We know that forgiveness is at the heart of God’s gracious love. It’s the practical outworking of God’s plan to redeem and restore mankind.

“What? I thought forgiveness was a gift! God may not forgive me after all? God’s Word doesn’t teach that!”

But it’s there, in the Bible, a statement by Jesus Himself: “For if you forgive men when they sin against you, your heavenly father will also forgive you. But if you do not forgive men their sins, your father will not forgive your sins.” (Matthew 6:14-15 NIV)

We know that forgiveness is at the heart of God’s gracious love. It’s the practical outworking of God’s plan to redeem and restore mankind.

We catch a glimpse of God’s forgiving heart from the beginning. In Genesis 3:21, God sacrificed animals in place of Adam and Eve, then clothed Adam and Eve with the animal skins to “cover” the shame of their sin.

Yet forgiveness has become something we almost expect from God. We sin; we confess; God forgives. We sin; we confess; God forgives. We take for granted that the cycle will continue.

And perhaps it will. First John 1:9 expresses the principle: “If we confess our sins, he is faithful and just and will forgive our sins and purify us from all unrighteousness.”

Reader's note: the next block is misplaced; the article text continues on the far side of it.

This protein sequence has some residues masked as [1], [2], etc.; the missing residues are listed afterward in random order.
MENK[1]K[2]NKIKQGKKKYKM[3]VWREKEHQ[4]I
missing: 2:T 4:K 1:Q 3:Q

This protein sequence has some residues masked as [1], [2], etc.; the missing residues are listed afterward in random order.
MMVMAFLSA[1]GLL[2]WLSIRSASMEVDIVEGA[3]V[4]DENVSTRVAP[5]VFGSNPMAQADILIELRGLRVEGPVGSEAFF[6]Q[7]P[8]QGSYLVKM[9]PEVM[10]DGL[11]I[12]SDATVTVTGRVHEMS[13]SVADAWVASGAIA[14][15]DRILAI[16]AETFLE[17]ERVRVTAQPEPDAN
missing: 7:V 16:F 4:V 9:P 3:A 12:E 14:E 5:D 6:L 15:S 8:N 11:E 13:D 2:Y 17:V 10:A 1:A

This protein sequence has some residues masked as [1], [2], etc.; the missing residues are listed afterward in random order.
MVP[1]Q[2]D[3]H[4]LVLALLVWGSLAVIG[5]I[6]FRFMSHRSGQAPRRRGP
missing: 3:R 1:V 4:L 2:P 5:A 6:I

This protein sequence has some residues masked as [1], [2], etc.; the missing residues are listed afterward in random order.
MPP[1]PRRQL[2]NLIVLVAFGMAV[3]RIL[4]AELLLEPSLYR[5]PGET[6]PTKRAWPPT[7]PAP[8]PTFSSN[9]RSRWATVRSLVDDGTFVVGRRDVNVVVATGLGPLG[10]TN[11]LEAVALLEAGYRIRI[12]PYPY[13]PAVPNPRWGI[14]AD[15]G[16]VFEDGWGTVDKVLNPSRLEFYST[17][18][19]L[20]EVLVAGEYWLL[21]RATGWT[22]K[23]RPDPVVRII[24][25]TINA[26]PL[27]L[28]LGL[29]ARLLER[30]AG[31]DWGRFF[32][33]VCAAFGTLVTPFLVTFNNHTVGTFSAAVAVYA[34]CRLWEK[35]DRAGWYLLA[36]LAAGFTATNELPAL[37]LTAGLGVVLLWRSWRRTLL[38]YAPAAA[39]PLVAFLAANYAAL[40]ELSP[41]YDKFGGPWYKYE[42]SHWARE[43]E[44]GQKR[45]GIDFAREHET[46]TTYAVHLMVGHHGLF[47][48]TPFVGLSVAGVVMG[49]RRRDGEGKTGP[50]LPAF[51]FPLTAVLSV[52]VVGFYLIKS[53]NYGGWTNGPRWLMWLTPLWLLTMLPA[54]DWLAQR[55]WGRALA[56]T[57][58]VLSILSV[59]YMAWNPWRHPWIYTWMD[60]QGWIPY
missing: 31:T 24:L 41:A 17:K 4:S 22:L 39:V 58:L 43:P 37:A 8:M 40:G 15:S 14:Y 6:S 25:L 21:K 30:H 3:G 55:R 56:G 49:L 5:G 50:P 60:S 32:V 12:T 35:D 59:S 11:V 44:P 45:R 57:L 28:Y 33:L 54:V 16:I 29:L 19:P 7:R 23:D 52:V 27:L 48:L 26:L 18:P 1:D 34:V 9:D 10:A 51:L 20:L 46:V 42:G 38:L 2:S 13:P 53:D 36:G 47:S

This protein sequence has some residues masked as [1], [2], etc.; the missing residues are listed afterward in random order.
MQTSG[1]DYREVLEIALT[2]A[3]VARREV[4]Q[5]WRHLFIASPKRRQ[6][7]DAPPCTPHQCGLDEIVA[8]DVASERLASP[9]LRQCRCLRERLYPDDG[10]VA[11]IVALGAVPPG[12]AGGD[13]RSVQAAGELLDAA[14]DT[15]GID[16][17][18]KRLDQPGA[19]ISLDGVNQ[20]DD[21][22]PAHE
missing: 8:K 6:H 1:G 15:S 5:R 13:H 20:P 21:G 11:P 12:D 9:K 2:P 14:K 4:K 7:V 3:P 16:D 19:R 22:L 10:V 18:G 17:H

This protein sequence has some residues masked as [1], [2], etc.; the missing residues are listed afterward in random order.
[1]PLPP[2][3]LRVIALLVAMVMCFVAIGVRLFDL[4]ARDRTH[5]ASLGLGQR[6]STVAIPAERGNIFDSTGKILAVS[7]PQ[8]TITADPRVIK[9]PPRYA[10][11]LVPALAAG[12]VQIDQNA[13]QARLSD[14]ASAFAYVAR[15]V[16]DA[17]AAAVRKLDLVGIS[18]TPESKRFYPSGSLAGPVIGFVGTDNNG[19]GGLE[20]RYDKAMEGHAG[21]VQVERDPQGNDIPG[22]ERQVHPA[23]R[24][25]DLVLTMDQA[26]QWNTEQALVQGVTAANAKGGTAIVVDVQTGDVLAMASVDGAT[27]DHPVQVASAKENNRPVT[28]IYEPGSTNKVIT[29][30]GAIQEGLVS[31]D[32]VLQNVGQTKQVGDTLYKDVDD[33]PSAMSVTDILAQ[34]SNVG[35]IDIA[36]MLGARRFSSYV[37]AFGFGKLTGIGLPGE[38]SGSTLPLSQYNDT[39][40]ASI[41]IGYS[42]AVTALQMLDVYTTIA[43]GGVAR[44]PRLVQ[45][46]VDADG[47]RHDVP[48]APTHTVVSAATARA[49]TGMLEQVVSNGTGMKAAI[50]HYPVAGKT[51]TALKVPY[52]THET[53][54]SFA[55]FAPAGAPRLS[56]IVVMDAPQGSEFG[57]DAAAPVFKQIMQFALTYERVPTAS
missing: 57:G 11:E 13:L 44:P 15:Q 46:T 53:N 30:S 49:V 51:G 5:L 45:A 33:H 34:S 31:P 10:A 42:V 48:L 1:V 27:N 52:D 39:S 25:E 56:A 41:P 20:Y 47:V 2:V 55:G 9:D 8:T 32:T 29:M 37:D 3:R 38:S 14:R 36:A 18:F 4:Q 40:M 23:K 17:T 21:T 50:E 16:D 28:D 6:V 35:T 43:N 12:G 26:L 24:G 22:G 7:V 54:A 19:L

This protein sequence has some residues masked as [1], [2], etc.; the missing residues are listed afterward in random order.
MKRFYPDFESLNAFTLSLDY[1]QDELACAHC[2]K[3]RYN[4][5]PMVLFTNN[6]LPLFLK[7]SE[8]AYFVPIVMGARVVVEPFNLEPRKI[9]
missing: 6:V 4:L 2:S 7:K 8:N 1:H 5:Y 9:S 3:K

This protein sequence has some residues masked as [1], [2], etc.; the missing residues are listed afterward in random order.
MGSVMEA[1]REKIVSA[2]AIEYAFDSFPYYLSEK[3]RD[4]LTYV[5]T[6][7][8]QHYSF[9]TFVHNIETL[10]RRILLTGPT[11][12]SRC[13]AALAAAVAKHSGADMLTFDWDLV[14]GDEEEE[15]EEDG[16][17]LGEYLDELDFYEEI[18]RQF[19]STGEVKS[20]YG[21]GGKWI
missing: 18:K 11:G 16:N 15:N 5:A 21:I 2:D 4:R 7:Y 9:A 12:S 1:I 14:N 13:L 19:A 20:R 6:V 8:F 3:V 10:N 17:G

But here in Matthew 6, Jesus seems to suggest that forgiveness is conditional. Should this verse shake my faith? Or is there more to Jesus’ exhortation?

The key to understanding verses 14-15 is found in the context of the preceding paragraphs, with some insight into the audience Jesus was addressing. Walk through the passage with me this way:

The context, cultural and scriptural (vv. 5-8), addresses the problem of an unforgiving heart, a religious hypocrisy that does not comprehend God’s plan of salvation for all mankind.

The prayer (vv. 9-13) gives the godly answer to this faulty heart condition, this Pharisaical “me-first” spirituality; it sends the focus of life heavenward—toward God’s will, God’s provision, and God’s forgiving, loving heart.

The challenge, then (vv. 14-15), shows the right practical response from a thankful, forgiven heart: forgiveness toward others! People who miss this must have missed everything.